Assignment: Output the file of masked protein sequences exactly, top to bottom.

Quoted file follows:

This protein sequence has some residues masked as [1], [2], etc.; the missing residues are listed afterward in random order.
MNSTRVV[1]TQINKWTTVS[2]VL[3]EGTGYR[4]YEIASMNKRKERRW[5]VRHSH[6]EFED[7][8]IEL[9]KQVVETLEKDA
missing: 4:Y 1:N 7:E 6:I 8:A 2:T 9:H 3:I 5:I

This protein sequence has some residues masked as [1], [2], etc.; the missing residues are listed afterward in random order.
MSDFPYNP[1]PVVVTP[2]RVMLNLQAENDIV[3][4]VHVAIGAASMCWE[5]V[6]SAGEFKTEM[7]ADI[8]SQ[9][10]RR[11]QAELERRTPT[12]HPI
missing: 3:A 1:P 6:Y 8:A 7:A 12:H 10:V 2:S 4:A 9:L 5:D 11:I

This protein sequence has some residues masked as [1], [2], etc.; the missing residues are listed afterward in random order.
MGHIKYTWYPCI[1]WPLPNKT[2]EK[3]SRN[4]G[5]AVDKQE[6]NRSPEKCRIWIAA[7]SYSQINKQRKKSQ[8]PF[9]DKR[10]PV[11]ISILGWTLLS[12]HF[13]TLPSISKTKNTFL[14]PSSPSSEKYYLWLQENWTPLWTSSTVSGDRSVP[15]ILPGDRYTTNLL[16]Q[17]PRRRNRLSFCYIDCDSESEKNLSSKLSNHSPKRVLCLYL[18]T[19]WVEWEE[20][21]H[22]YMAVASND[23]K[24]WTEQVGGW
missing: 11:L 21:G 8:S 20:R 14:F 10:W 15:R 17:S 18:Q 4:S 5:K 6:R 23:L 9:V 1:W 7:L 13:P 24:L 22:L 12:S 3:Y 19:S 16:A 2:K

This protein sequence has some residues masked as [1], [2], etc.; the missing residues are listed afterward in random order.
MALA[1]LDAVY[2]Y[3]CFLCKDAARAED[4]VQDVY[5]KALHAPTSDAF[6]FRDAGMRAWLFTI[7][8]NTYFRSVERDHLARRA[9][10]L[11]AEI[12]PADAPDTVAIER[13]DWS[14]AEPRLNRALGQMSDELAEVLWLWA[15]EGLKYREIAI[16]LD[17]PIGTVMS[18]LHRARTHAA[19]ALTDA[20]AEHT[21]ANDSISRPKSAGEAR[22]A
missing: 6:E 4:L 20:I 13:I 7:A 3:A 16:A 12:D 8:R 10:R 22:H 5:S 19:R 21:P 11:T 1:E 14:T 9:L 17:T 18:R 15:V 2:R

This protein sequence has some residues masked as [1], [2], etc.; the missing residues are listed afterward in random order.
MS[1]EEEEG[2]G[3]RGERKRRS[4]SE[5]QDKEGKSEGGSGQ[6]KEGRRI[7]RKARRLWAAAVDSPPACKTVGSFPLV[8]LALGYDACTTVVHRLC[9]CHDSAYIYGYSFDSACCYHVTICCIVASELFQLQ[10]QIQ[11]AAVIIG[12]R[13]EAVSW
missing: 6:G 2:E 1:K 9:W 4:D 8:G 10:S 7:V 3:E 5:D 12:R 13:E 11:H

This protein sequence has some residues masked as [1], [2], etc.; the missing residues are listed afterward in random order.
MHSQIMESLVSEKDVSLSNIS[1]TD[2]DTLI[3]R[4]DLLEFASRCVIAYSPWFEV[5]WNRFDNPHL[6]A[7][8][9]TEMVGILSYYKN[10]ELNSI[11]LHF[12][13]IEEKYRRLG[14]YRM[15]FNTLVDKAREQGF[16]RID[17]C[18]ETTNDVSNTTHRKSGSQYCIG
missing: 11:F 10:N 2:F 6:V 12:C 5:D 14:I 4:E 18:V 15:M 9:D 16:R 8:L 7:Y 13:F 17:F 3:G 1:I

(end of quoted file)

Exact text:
This protein sequence has some residues masked as [1], [2], etc.; the missing residues are listed afterward in random order.
MNSTRVV[1]TQINKWTTVS[2]VL[3]EGTGYR[4]YEIASMNKRKERRW[5]VRHSH[6]EFED[7][8]IEL[9]KQVVETLEKDA
missing: 4:Y 1:N 7:E 6:I 8:A 2:T 9:H 3:I 5:I

This protein sequence has some residues masked as [1], [2], etc.; the missing residues are listed afterward in random order.
MSDFPYNP[1]PVVVTP[2]RVMLNLQAENDIV[3][4]VHVAIGAASMCWE[5]V[6]SAGEFKTEM[7]ADI[8]SQ[9][10]RR[11]QAELERRTPT[12]HPI
missing: 3:A 1:P 6:Y 8:A 7:A 12:H 10:V 2:S 4:A 9:L 5:D 11:I

This protein sequence has some residues masked as [1], [2], etc.; the missing residues are listed afterward in random order.
MGHIKYTWYPCI[1]WPLPNKT[2]EK[3]SRN[4]G[5]AVDKQE[6]NRSPEKCRIWIAA[7]SYSQINKQRKKSQ[8]PF[9]DKR[10]PV[11]ISILGWTLLS[12]HF[13]TLPSISKTKNTFL[14]PSSPSSEKYYLWLQENWTPLWTSSTVSGDRSVP[15]ILPGDRYTTNLL[16]Q[17]PRRRNRLSFCYIDCDSESEKNLSSKLSNHSPKRVLCLYL[18]T[19]WVEWEE[20][21]H[22]YMAVASND[23]K[24]WTEQVGGW
missing: 11:L 21:G 8:S 20:R 14:F 10:W 15:R 17:S 18:Q 4:S 5:K 6:R 23:L 9:V 1:W 7:L 13:P 24:L 22:L 12:S 3:Y 19:S 16:A 2:K

This protein sequence has some residues masked as [1], [2], etc.; the missing residues are listed afterward in random order.
MALA[1]LDAVY[2]Y[3]CFLCKDAARAED[4]VQDVY[5]KALHAPTSDAF[6]FRDAGMRAWLFTI[7][8]NTYFRSVERDHLARRA[9][10]L[11]AEI[12]PADAPDTVAIER[13]DWS[14]AEPRLNRALGQMSDELAEVLWLWA[15]EGLKYREIAI[16]LD[17]PIGTVMS[18]LHRARTHAA[19]ALTDA[20]AEHT[21]ANDSISRPKSAGEAR[22]A
missing: 6:E 4:L 20:I 13:I 7:A 3:A 16:A 12:D 8:R 10:R 22:H 5:S 19:R 21:P 11:T 1:E 14:T 9:L 17:T 18:R 15:V 2:R

This protein sequence has some residues masked as [1], [2], etc.; the missing residues are listed afterward in random order.
MS[1]EEEEG[2]G[3]RGERKRRS[4]SE[5]QDKEGKSEGGSGQ[6]KEGRRI[7]RKARRLWAAAVDSPPACKTVGSFPLV[8]LALGYDACTTVVHRLC[9]CHDSAYIYGYSFDSACCYHVTICCIVASELFQLQ[10]QIQ[11]AAVIIG[12]R[13]EAVSW
missing: 6:G 2:E 1:K 9:W 4:D 8:G 10:S 7:V 3:E 5:D 12:R 13:E 11:H

This protein sequence has some residues masked as [1], [2], etc.; the missing residues are listed afterward in random order.
MHSQIMESLVSEKDVSLSNIS[1]TD[2]DTLI[3]R[4]DLLEFASRCVIAYSPWFEV[5]WNRFDNPHL[6]A[7][8][9]TEMVGILSYYKN[10]ELNSI[11]LHF[12][13]IEEKYRRLG[14]YRM[15]FNTLVDKAREQGF[16]RID[17]C[18]ETTNDVSNTTHRKSGSQYCIG
missing: 11:F 10:N 2:F 6:V 12:C 5:D 14:I 4:E 18:V 15:M 9:D 16:R 8:L 7:Y 13:F 17:F 3:G 1:I